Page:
Regular contact is also important to maintain staff morale. In a traditional office setting, it is easy to compliment someone by stopping at his or her office to say “good job.” For off-site employees, acknowledgment can require more effort. Sending a simple e-mail or picking up the phone to say “I’m thinking of you and the high quality work you’ve done lately” can make a world of difference to a remote worker.

In addition to investing in adequate IT, companies must have an IT department capable of clearly communicating with virtual employees through any tech crisis. Companies should also have a plan for troubleshooting an employee’s computer, quickly recovering important files, and overnight delivery of new equipment when necessary.

Choosing the Right Jobs, the Right Staff, the Right Managers

Before any day-to-day managing begins, the fundamental management challenge of virtual teams is selecting the HIM functions that can successfully move into a virtual environment.

The most suitable functions to have made the virtual jump to date are coding and transcription. From a management perspective, coding and transcription professionals work very independently, based on clearly defined expectations. Their functions are well suited for independent work while maintaining work output, quality, and delivery.

Managers must also identify the appropriate skills, experience, and necessary behavioral competencies for staff who will perform work off-site, independently, without compromising their performance level or work satisfaction. This presents a paradigm shift from traditional staff management.

In general, individuals who display a high degree of teamwork and collaboration and don’t suffer from the loss of social networking, visibility, and being in the center of action prove to be the best fit for the virtual workplace.

New Skills for Managers

Virtual workplaces also require specific skills and characteristics from managers. Managers accustomed to traditional settings can become frustrated by the difficulties associated with a virtual work force, such as the inability to resolve issues face-to-face and perceived problems in maintaining accountability. Recruiting and retaining the right manager with the correct blend of skills and experience to direct and motivate a virtual team is imperative for the department’s success.

As a manager, the very real barriers of not having face-to-face interactions with staff requires a high degree of organization and communication skills that are effective in either written or verbal forms.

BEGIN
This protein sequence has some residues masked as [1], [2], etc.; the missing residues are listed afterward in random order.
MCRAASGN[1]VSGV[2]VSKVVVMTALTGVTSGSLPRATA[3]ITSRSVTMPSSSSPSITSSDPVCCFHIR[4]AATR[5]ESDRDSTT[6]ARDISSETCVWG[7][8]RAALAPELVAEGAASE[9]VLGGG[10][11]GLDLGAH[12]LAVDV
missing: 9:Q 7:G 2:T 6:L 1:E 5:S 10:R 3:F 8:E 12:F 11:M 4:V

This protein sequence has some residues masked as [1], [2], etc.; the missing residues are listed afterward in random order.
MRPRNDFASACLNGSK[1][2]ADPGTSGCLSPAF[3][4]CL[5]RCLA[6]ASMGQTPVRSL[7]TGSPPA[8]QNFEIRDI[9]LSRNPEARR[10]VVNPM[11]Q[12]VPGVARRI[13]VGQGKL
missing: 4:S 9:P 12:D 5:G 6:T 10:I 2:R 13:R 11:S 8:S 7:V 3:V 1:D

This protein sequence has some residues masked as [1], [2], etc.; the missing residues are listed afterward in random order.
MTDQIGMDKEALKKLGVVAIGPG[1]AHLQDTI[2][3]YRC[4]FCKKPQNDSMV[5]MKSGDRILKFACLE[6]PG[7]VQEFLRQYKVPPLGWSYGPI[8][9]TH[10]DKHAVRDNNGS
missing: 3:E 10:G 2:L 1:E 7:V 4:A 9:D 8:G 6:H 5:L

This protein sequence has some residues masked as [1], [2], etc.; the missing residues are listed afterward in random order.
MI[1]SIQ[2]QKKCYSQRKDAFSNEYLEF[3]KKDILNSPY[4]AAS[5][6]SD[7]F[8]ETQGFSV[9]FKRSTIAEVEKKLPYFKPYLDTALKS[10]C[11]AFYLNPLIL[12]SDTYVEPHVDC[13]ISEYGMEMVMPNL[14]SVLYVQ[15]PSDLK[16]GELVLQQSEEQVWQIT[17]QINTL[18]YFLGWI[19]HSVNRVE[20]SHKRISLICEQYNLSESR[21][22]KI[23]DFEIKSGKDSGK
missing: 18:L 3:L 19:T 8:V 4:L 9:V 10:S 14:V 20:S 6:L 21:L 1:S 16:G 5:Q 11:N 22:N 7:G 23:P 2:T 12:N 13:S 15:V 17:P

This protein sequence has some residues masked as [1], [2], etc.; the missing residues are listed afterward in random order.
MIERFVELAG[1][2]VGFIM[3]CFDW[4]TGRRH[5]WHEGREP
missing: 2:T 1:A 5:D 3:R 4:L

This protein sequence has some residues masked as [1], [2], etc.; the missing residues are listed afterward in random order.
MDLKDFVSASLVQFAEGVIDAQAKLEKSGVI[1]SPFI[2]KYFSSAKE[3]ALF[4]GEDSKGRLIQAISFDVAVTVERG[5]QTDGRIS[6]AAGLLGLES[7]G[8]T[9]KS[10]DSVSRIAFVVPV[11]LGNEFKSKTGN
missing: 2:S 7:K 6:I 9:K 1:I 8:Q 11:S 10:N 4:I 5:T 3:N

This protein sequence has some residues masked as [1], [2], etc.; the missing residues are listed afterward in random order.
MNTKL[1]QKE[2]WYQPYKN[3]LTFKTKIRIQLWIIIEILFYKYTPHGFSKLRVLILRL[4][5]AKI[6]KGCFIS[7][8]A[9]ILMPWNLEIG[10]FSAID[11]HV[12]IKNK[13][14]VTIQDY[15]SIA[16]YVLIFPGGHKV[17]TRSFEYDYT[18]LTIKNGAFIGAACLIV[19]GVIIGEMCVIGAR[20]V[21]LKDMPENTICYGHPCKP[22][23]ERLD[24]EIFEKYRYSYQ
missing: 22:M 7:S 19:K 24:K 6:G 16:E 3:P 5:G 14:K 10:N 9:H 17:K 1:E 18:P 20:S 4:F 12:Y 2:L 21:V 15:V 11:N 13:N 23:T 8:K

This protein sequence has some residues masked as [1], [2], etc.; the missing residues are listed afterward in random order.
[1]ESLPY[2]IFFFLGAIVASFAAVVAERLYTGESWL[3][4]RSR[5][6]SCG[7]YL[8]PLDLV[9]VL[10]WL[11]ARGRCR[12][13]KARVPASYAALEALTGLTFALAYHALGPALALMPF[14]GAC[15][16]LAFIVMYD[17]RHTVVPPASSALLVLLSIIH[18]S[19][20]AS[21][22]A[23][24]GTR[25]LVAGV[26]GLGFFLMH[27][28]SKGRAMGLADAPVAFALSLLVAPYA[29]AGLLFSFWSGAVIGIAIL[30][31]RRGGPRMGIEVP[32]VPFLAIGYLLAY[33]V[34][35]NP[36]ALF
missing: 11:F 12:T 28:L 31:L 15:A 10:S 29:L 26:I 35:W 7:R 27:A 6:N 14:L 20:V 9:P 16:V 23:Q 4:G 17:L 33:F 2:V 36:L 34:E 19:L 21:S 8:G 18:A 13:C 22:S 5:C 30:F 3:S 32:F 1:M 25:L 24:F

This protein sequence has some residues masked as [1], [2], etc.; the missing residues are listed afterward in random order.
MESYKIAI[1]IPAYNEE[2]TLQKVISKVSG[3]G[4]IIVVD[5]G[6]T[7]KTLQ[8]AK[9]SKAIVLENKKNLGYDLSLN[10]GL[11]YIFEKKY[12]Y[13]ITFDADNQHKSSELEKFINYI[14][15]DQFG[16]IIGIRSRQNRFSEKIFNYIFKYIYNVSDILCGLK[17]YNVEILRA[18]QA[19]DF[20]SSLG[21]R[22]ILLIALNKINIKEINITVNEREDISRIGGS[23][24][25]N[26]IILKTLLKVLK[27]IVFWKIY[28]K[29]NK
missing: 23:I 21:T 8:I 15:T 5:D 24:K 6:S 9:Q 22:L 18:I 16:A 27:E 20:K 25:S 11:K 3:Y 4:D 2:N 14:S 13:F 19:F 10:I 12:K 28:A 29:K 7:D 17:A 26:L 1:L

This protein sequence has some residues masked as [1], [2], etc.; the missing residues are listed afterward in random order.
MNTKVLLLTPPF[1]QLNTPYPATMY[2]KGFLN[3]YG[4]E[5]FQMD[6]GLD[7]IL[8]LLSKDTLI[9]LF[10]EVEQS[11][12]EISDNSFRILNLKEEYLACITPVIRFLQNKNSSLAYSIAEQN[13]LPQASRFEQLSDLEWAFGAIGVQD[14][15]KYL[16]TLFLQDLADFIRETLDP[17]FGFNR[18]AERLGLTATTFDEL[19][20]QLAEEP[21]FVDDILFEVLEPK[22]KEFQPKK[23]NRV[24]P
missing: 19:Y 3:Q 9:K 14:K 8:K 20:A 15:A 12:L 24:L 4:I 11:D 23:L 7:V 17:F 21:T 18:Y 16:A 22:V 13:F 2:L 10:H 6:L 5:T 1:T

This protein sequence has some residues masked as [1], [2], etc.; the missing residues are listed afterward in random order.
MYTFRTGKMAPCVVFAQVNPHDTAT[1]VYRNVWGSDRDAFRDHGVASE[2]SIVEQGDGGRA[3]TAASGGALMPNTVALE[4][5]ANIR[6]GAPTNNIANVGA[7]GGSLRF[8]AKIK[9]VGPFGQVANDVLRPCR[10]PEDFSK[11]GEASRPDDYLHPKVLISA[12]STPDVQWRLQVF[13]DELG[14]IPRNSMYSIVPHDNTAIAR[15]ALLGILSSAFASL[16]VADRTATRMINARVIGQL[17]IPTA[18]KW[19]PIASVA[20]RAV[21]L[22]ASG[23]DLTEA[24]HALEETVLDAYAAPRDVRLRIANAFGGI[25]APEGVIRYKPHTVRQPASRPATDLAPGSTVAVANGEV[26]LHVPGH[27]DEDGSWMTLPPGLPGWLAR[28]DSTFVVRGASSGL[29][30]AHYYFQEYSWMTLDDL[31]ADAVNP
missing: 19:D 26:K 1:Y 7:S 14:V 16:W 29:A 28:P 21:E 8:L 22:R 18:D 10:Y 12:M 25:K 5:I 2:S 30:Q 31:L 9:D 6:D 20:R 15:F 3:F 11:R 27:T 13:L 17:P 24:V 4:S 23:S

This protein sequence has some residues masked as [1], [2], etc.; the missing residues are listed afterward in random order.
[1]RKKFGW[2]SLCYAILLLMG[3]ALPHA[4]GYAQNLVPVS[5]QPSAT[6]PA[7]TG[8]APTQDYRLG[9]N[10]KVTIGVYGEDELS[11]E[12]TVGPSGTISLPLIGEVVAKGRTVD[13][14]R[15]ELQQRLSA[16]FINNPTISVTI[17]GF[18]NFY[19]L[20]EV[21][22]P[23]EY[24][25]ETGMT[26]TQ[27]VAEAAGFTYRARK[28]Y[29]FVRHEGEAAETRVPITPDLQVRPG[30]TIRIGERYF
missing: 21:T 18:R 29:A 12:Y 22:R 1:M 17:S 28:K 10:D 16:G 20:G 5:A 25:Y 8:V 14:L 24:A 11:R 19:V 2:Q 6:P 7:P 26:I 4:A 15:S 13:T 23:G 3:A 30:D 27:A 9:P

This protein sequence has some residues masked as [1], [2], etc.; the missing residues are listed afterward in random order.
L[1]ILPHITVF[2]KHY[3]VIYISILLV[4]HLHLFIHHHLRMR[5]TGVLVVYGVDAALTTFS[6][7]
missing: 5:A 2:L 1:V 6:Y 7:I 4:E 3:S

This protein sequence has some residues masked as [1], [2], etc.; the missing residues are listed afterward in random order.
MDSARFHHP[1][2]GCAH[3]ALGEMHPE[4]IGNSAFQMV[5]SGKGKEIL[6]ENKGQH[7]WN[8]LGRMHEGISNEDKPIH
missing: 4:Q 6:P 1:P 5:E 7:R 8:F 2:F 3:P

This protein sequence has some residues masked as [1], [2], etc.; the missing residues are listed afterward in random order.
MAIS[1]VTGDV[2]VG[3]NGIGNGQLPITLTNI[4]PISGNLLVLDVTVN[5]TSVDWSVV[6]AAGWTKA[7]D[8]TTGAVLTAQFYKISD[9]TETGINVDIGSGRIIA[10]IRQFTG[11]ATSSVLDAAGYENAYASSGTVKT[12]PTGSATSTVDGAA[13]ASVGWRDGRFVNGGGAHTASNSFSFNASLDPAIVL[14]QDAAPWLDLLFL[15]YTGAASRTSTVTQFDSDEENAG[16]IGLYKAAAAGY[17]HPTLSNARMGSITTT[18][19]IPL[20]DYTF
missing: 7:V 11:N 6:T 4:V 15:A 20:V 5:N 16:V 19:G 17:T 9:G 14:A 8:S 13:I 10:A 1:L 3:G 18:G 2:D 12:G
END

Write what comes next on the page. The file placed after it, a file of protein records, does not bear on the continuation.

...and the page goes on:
Managers may need to change their perceptions and beliefs on how they manage, motivate, and influence to succeed in a virtual work setting. Virtual teams may require new methods for measuring individual and team performance. Without defined expectations against which to benchmark performance, unreal expectations can build, causing doubts about the remote working practice as a whole. Virtual managers also may need to expand their communication skills, because they will be challenged to keep their staff motivated as a team and to let them know long-distance that they are valued by the organization.

Managing the new workplace also requires flexibility and a sharp eye. Virtual teams commonly face unique process issues involving workflow, quality auditing and reporting, analysis, monitoring production and work output, staffing (including covering for vacation or unscheduled time away from work), and access to on-site liaisons or support staff to support the virtual manager’s tasks.

For instance, a virtual coder assigned to coding inpatient records will require a way to communicate with physicians and assign query forms as well as site support to get the expected outcome of response and resolution. For these reasons managers require a sharp eye to identify potential workflow issues and create work-arounds for daily activities, and they must approach their work with adaptability and creativity.

Measuring Program Success

HIM professionals must assess the effectiveness of the program and position organizations for improved operational performance. In using this approach, managers can select a blend of short-term and long-term quantitative and qualitative measures of success.

Expected short-term quantitative measures would include productivity (e.g., if remote staff have sufficient hardware and connectivity to accomplish the required work for each assignment). From a long-term perspective, managers must provide the support necessary to ensure that high-quality technology is available to the virtual work force. From a qualitative perspective, both short- and long-term measures are validated through stable high-quality work, the goal of every HIM department, no matter where its staff work.

Managing Privacy and Security in Remote Departments

Resources in the FORE Library: HIM Body of Knowledge

An important part of managing virtual staff is managing the secure and confidential exchange of protected health information. As information becomes more fluid and technology becomes more robust, nearly every type of medical, financial, and administrative data can be accessed and shared remotely.

Recent Journal articles address considerations in managing remote technologies to reduce risk and meet compliance regulations:

  • “Weighing the Pros and Cons of IM: Instant Messaging Offers Instant Conveniences, Instant Complications,” September 2007
  • “Safeguards for Remote Access,” July–August 2007
  • “Mobile Device Use, Reuse, and Disposal,” June 2007
  • “Connectivity, Privacy, and Liability: What Medical Professionals Must Consider,” April 2007

Read these and other articles related to off-site staff, business associates, privacy, and security in the FORE Library: HIM Body of Knowledge at

Phyllis Cartwright ( is director of remote coding at Precyse Solutions, LLC.

Article citation:
Cartwright, Phyllis. "Keeping Virtual Teams Real: Successfully Managing Off-site Staff" Journal of AHIMA 78, no.9 (October 2007): 26-32.